Randy was among the first to recognize that Bering cisco were endemic to Alaska. Also that whitefish species were extremely important to subsistence users along the western and northern coasts of Alaska and the Yukon River, and that an expanding commercial fishery in the lower Yukon River could potentially affect both the species and subsistence users. Additionally, he recognized there was little known about the species and its three uniquely Alaska stocks.
So he implanted individually coded radio tags (above) into fish to locate the Yukon population’s spawning destination. The results indicated the population spawned within Yukon Flats National Wildlife Refuge.
With the spawning area identified, the next step was confirming the origin of fish captured in the commercial fishery. This would allow managers to regulate harvest more accurately as a single stock fishery or a mixed stock fishery made up of fish from more than one population. DNA and the chemistry of the inner ear bones (otoliths) of harvested fish helped answer this question.
A collaborative effort between Ora Russ, a geneticist with the U.S. Fish and Wildlife Service, and Andy Padilla, a biologist with the Alaska Department of Fish and Game, concluded that more than 95% of the fish sampled from the commercial fishery were of Yukon River origin with few or no Kuskokwim or Susitna fish.
Nearly identical results from the genetics and otolith chemistry projects provided overwhelming evidence that the Yukon stock dominated harvest in the commercial fishery and that it was likely considerably larger than the others. This greatly lessened the chance that other stocks would be intercepted. Both projects presented further support for the existence of only three populations and provided insights about ancestral relationships and geographic distribution among them.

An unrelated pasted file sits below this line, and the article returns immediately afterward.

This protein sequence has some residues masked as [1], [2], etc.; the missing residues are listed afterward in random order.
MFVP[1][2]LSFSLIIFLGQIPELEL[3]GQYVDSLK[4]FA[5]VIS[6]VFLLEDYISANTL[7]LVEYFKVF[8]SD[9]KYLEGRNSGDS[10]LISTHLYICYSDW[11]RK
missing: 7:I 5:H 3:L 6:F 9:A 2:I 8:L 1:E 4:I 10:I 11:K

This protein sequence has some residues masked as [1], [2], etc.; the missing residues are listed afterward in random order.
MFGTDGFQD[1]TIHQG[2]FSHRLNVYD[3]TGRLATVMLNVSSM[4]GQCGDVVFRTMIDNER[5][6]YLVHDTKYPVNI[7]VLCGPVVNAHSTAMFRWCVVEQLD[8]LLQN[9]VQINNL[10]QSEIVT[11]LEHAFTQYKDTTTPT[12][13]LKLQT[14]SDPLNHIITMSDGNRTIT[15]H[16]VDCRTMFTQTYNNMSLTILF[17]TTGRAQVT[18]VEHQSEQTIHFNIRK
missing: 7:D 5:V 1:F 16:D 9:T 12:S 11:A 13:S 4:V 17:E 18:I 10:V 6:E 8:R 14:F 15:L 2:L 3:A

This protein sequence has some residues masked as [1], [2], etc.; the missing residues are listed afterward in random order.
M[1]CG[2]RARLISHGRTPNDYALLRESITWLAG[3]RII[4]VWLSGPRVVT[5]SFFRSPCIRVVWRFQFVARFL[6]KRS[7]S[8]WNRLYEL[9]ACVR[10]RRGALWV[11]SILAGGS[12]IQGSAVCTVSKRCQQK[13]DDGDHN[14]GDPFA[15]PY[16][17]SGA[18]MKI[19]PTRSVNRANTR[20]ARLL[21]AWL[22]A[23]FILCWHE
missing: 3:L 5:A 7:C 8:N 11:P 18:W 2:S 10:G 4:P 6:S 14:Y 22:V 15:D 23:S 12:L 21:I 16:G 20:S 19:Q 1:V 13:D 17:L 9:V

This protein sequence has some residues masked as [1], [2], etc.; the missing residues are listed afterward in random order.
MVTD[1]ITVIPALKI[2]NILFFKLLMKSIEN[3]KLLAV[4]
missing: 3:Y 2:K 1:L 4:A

Although management of the fishery could now proceed with the assurance of targeting only a single stock, an estimate of abundance could further improve conservation of the fishery. This led Brown to collaborate again with state fisheries biologists on a rigorous mark-recapture experiment estimating the number of spawners on the spawning grounds. The estimates found that previous and current levels of commercial harvests have not, and likely will not negatively affect the population. With the addition of the abundance estimate, managers now have a statistically sound, efficient, and repeatable method to periodically gain insights about the direct effects of the commercial fishery and, over time, develop optimum exploitation levels.
So if you ever find yourself in New York and find a smoked gold cisco with rich, white flesh within, be sure to pause and think of the shimmery silver long-distance swimmers in Alaska and the science behind the fillet.
We honor, thank, and celebrate the whole community — individuals, Tribes, the State of Alaska, sister agencies, fish enthusiasts, scientists, and others — who have elevated our understanding and love, as people and professionals, of all the fish. In Alaska we are shared stewards of world renowned natural resources and our nation’s last true wild places. Our hope is that each generation has the opportunity to live with, live from, discover and enjoy the wildness of this awe-inspiring land and the people who love and depend on it.